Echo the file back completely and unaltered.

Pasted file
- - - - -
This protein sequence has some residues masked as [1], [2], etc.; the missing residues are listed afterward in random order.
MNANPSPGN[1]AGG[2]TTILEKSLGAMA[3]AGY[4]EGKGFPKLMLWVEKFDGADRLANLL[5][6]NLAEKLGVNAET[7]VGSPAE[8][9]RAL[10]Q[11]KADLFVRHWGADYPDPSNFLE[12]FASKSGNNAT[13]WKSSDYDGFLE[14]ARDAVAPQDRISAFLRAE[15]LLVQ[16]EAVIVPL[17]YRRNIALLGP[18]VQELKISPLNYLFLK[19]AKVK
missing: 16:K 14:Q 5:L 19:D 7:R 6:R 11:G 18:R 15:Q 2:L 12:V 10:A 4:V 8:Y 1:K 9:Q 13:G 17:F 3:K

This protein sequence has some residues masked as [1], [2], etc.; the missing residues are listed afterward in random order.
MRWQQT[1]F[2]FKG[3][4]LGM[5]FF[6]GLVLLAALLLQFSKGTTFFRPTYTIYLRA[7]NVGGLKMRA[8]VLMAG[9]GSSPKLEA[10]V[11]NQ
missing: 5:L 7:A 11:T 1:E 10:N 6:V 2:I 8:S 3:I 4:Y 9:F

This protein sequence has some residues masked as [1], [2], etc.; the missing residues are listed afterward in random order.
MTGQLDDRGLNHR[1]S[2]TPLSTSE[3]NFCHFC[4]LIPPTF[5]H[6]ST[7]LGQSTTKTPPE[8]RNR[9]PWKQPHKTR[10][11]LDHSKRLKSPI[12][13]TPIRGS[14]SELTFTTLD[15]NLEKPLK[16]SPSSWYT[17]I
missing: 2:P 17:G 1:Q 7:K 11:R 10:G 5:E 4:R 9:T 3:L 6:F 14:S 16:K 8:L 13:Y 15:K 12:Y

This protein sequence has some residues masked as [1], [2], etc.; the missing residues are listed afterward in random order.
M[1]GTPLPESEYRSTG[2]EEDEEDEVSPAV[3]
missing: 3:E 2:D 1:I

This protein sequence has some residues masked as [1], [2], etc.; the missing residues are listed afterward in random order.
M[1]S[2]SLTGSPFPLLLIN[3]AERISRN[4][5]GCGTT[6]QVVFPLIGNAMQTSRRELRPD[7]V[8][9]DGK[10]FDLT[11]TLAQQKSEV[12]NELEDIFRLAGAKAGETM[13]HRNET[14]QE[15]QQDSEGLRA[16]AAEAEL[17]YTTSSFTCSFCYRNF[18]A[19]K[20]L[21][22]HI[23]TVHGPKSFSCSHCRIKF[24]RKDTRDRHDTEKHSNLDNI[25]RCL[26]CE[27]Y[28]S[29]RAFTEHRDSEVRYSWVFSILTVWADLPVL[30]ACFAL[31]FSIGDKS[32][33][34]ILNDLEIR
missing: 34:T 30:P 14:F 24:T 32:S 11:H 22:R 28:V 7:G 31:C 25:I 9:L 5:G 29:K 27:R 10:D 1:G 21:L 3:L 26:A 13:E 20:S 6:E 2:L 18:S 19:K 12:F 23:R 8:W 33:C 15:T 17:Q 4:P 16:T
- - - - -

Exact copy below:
This protein sequence has some residues masked as [1], [2], etc.; the missing residues are listed afterward in random order.
MNANPSPGN[1]AGG[2]TTILEKSLGAMA[3]AGY[4]EGKGFPKLMLWVEKFDGADRLANLL[5][6]NLAEKLGVNAET[7]VGSPAE[8][9]RAL[10]Q[11]KADLFVRHWGADYPDPSNFLE[12]FASKSGNNAT[13]WKSSDYDGFLE[14]ARDAVAPQDRISAFLRAE[15]LLVQ[16]EAVIVPL[17]YRRNIALLGP[18]VQELKISPLNYLFLK[19]AKVK
missing: 16:K 14:Q 5:L 19:D 7:R 6:R 11:G 18:R 15:Q 2:L 12:V 10:A 4:V 8:Y 1:K 9:Q 13:G 17:F 3:K

This protein sequence has some residues masked as [1], [2], etc.; the missing residues are listed afterward in random order.
MRWQQT[1]F[2]FKG[3][4]LGM[5]FF[6]GLVLLAALLLQFSKGTTFFRPTYTIYLRA[7]NVGGLKMRA[8]VLMAG[9]GSSPKLEA[10]V[11]NQ
missing: 5:L 7:A 11:T 1:E 10:N 6:V 2:I 8:S 3:I 4:Y 9:F

This protein sequence has some residues masked as [1], [2], etc.; the missing residues are listed afterward in random order.
MTGQLDDRGLNHR[1]S[2]TPLSTSE[3]NFCHFC[4]LIPPTF[5]H[6]ST[7]LGQSTTKTPPE[8]RNR[9]PWKQPHKTR[10][11]LDHSKRLKSPI[12][13]TPIRGS[14]SELTFTTLD[15]NLEKPLK[16]SPSSWYT[17]I
missing: 2:P 17:G 1:Q 7:K 11:R 10:G 5:E 4:R 9:T 3:L 6:F 14:S 16:K 8:L 13:Y 15:K 12:Y

This protein sequence has some residues masked as [1], [2], etc.; the missing residues are listed afterward in random order.
M[1]GTPLPESEYRSTG[2]EEDEEDEVSPAV[3]
missing: 3:E 2:D 1:I

This protein sequence has some residues masked as [1], [2], etc.; the missing residues are listed afterward in random order.
M[1]S[2]SLTGSPFPLLLIN[3]AERISRN[4][5]GCGTT[6]QVVFPLIGNAMQTSRRELRPD[7]V[8][9]DGK[10]FDLT[11]TLAQQKSEV[12]NELEDIFRLAGAKAGETM[13]HRNET[14]QE[15]QQDSEGLRA[16]AAEAEL[17]YTTSSFTCSFCYRNF[18]A[19]K[20]L[21][22]HI[23]TVHGPKSFSCSHCRIKF[24]RKDTRDRHDTEKHSNLDNI[25]RCL[26]CE[27]Y[28]S[29]RAFTEHRDSEVRYSWVFSILTVWADLPVL[30]ACFAL[31]FSIGDKS[32][33][34]ILNDLEIR
missing: 34:T 30:P 14:F 24:T 32:S 11:H 22:R 28:V 7:G 31:C 25:I 9:L 5:G 29:K 27:R 10:D 1:G 21:L 3:L 26:A 13:E 20:S 6:E 2:L 18:S 19:K 12:F 23:R 8:W 33:C 15:T 17:Q 4:P 16:T